Choosing the right assortment is vital for you to operate successfully as it ensures you have the right product in the right store at the right time at the right price. More importantly, assortment planning considers the financial objectives and seasonality of the product selection in a way so that both you and your customers can benefit.
If you optimise your assortment, you can identify which products your customers want. That, in turn, allows you the opportunity to grow those product categories to meet their needs.
So what makes up a strong assortment planning strategy?
For one, you need to know the sales and movement per product - your product-specific data. Knowing this, you can keep your highest contributing products in your range and remove any low contributors. This allows you to optimise your product assortment.
Keep in mind that you can also use market data here if you have any available. The market data can help you rule out any inconsistencies and spot any gaps in your assortment.
You should also know your store size. This will allow you to know whether you have space in-store to expand on categories. Your cluster information will also help since the cluster influences your assortment as we mentioned in the previous section.
You can also track competitor pricing and invest in strong visual merchandising, two points made by Matt Ellsworth, senior manager, Marketing & Demand at Wiser.
You can build data-driven planograms to grow your product categories
While the data-driven planogram is not the be-all and end-all of category management, it is the most well-known element. That is with good reason - it's a visual representation of what customers will see on the shelf in-store.
And, by building them with data, you can plan how much space and facings each product in your range deserves. By strategically using your data, you can also push more sales for a specific product or brand if you want to grow the category.
Another great aspect of data-driven planograms is that you can import new data to update and adjust your range as shopper behaviour changes. In this way, you can also ensure that you stock products that meet the needs of your shoppers.
As for what you’d need, here are a few elements:
Sales data is the obvious one. This includes monetary sales and the number of units sold over a specific period. If you’re using DotActiv software, or intend to, its best practice to build any planogram using at least six months of data.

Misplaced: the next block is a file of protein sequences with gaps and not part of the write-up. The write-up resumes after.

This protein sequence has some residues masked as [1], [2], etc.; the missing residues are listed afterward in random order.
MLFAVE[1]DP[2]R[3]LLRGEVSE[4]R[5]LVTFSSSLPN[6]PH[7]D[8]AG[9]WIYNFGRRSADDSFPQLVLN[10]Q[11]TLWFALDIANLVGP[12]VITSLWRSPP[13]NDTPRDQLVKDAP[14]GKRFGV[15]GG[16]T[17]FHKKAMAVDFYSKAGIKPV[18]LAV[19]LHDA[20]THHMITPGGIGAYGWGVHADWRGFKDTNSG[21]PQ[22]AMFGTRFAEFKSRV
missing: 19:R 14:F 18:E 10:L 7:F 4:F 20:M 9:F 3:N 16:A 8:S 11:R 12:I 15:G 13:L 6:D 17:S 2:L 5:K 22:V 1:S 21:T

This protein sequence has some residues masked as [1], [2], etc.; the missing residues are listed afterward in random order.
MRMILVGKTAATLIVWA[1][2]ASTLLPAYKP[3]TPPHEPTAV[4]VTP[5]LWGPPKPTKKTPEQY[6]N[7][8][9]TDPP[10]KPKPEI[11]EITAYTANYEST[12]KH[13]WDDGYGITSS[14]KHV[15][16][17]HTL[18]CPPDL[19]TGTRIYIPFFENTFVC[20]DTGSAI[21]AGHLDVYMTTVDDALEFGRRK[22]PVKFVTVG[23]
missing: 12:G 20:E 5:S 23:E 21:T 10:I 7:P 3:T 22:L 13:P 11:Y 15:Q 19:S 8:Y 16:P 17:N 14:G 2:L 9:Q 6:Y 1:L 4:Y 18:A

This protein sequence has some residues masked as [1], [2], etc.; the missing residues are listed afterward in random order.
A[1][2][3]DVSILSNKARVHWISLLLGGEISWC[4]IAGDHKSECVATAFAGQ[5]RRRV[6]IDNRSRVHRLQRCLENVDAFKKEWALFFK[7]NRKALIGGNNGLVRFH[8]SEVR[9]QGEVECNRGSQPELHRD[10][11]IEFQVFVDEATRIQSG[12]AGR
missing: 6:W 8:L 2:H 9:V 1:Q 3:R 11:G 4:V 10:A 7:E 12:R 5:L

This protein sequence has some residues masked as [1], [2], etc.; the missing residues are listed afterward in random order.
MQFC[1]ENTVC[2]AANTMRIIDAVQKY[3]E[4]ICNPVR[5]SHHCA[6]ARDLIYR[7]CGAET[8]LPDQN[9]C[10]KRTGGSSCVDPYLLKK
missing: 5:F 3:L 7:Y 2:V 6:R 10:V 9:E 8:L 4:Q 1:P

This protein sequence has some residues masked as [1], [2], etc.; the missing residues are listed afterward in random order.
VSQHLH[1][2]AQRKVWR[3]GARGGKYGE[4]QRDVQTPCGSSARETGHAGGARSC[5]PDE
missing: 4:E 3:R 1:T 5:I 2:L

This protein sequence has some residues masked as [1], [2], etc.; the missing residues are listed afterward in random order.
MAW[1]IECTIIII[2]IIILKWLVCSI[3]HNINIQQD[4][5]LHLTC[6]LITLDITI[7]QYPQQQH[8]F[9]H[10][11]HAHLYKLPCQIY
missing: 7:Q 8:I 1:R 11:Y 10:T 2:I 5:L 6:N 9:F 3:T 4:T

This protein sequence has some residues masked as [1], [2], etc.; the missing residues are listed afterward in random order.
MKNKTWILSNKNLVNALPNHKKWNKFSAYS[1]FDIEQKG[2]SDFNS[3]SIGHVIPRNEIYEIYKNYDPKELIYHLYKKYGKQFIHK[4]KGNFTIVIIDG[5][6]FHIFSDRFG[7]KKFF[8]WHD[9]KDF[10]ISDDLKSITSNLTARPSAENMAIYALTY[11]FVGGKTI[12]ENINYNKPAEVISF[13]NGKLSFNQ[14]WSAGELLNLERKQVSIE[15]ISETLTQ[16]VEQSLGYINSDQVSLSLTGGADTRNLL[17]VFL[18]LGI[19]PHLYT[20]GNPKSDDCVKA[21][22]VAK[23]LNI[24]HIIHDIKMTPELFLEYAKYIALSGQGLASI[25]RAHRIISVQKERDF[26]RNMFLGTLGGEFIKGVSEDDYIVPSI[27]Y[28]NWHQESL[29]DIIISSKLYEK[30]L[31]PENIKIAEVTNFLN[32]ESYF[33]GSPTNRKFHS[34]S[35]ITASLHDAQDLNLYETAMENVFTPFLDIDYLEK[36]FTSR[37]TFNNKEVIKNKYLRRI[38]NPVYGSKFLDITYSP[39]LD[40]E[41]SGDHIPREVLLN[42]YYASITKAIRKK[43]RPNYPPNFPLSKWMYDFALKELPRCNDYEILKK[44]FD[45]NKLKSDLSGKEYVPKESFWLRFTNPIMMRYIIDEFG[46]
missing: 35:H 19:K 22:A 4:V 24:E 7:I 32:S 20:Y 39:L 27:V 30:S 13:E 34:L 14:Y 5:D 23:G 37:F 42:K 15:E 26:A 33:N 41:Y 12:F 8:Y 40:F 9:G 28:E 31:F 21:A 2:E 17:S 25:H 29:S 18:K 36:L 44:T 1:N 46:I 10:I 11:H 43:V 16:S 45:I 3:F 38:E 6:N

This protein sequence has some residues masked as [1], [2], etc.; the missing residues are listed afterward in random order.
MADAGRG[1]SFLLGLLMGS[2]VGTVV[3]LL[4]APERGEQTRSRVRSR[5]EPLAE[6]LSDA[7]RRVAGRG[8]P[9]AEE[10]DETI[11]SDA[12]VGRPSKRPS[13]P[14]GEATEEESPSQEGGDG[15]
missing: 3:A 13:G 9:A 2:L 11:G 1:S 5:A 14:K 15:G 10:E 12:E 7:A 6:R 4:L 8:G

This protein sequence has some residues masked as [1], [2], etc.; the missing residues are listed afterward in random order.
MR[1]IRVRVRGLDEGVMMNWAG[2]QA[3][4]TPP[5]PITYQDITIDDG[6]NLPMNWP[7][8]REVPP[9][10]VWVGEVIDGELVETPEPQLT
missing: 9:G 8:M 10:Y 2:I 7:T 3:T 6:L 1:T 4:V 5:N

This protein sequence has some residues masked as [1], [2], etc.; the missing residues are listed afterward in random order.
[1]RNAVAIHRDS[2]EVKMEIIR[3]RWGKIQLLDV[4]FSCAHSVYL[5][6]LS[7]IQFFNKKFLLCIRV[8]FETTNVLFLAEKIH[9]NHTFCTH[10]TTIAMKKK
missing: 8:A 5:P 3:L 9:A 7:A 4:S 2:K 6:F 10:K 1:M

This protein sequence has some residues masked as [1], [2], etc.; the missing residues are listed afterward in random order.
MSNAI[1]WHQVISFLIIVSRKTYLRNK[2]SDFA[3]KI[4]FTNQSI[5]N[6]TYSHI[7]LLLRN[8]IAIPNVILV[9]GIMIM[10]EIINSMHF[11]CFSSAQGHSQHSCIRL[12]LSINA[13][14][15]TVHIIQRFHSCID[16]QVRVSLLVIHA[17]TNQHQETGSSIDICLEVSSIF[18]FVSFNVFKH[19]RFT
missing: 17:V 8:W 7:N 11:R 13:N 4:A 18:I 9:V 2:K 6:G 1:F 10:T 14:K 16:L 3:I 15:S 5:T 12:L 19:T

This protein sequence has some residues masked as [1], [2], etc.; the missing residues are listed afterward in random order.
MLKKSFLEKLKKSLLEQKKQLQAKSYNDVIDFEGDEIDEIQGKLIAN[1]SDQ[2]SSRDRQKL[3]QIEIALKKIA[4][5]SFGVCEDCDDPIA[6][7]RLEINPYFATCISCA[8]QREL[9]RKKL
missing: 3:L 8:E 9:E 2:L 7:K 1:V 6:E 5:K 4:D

Then you need a confirmed product assortment. The number of products in your range can vary so long as it’s final when you begin building your planogram. It also needs to match your category.
You also need to know and understand the strategy. By aligning internally around the role of your category, you can better understand how your customer behaves. This also affects the positioning of products on the shelf.
Finally, you’d need SKU and Fixture information as well as your product attributes.
You can optimise your floor plans
A final category management action to take to improve the business is to optimise your floor plans.
But can this action help you grow your product categories? For that, you need to consider the purpose of floor planning. It has three objectives:
- To please your customers with a logical product flow;
- To reduce floor congestion during peak shopping hours; and
- To maximise the selling potential of your retail space.
By meeting all three objectives, you can ensure that you don’t waste any floor place. What’s more, you can ensure category growth because you’ve provided each grouping with the proper space allocation relative to their overall sales contribution.
When optimising your floor plan, consider the following steps:
- Decide on your category roles;
- Draw up your initial floor plan; and
- Decide on the appropriate amount of space for each category.
The first step is similar to that found within your previously mentioned category management actions. Thus, if you’ve already chosen a category before completing the data integration process, you should have an idea.
It’s then all about drawing your floor plan to match the space in your store. This includes accounting for all the fixed items such as your doors, fittings, till points and obstructions. This will help you to understand how much space you can work with.
From there, it’s a case of looking at your data to consider your space allocation for your category. You can do this analysis by Merchandising Group, Department and Category. Again, it’s critical to allocate the most space to your top-performing products first, taking the number of products as well as their size into account.
It’s also worth noting that you should consider your units and profit contribution as much as your total sales when allocating space.
It’s critical to point out that category management is neither an easy or quick fix. It takes time and hard work to implement such a solution in your business. But if you get it right - choose the right solution and business to provide it, the rewards are there for you to see.